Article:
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Have you ever invited people over to our home? Of course you have. Your home tells a lot about you and those under your roof. It reflects your culture, passions and values. It showcases what you want others to know about you--sometimes direct and often, very subtle. It is a place where you want to be and certainly where you want others to feel welcome--unless you really are not one to invite people over!
Over the next several months, all of our hospital’s departments will create their "story house" showcasing the following:
Sometimes your best successes will come from learning from the times you do not succeed.
Several years back, I was fortunate to lead a team toward a fully subscribed joint venture. It was a very well-received and successful joint venture including a surgery center, pain management center and endoscopy center.
When asked how we were able to pull together such a strong venture, I replied, "it was easy after we failed the first two times."
The first time we tried, there were not too many joint ventures, yet our health system knew it was a better long-term care model to collaborate with our local physicians. When we approached the physicians, they were reluctant and decided not to participate because there was little known about joint ventures. Even after sharing what was starting to take place around the nation, they declined. We agreed to consider reviewing the possibility in the future.
Last week we had our ribbon-cutting for our Pathway to Discovery. It represents a tangible display of our optimal healing environment. I had a chance to reflect back--and I'm sure many thought it was a crazy idea to create this pathway across our campus, even though it reflects the values of healthcare today:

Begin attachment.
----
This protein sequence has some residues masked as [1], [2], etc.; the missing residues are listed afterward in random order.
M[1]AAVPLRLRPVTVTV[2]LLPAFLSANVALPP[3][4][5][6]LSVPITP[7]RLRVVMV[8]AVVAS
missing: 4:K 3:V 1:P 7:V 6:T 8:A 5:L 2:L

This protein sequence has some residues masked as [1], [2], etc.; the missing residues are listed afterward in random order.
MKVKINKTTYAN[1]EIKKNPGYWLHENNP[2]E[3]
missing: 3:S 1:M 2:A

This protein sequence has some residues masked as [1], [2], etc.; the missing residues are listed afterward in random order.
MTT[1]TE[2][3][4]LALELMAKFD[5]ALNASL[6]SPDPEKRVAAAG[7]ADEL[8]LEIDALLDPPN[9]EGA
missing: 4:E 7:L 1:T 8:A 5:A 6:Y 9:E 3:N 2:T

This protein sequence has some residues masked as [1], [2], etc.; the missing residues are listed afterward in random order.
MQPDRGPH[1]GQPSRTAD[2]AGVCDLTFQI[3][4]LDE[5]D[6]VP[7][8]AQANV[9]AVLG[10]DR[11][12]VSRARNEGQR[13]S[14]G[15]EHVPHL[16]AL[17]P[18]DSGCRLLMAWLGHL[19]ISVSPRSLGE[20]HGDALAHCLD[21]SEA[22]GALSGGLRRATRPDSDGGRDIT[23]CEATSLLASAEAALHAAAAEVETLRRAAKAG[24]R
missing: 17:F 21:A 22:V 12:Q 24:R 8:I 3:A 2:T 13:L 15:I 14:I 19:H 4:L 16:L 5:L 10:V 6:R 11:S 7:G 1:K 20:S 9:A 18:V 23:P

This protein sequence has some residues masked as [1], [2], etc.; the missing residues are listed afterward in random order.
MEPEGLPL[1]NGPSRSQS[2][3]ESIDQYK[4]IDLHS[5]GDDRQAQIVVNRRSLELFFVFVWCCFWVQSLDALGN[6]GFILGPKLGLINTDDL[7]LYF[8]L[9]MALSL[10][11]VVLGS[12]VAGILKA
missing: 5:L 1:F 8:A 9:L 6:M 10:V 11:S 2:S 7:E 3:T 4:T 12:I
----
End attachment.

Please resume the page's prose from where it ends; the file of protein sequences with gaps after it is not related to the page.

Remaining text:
Around the country there is often discussion about emergency room (ER) overcrowding. Realistically, not all ERs really get overcrowded. Down in Southwest Florida, however, they do.
Last season (known as late fall/winter), the area experienced a surge in population--and we experienced an even larger surge of patients coming into our ERs and hospitals.
This coming season, we are trying a different approach that we can build on through the season and throughout the year. This requires our health system and key community partners to provide a more coordinated approach to delivering healthcare in our community.
Healthcare delivery changes at a rapid pace. Is this positive or doom and gloom? For more than 20 years, I've attended conferences where speakers have said, "these are unprecedented times in healthcare." Really? Doesn't it really come down to our view and attitude toward continuously improving our organizations?
A few years back, I recall having discussions with colleagues about situations that at first seemed unfortunate.
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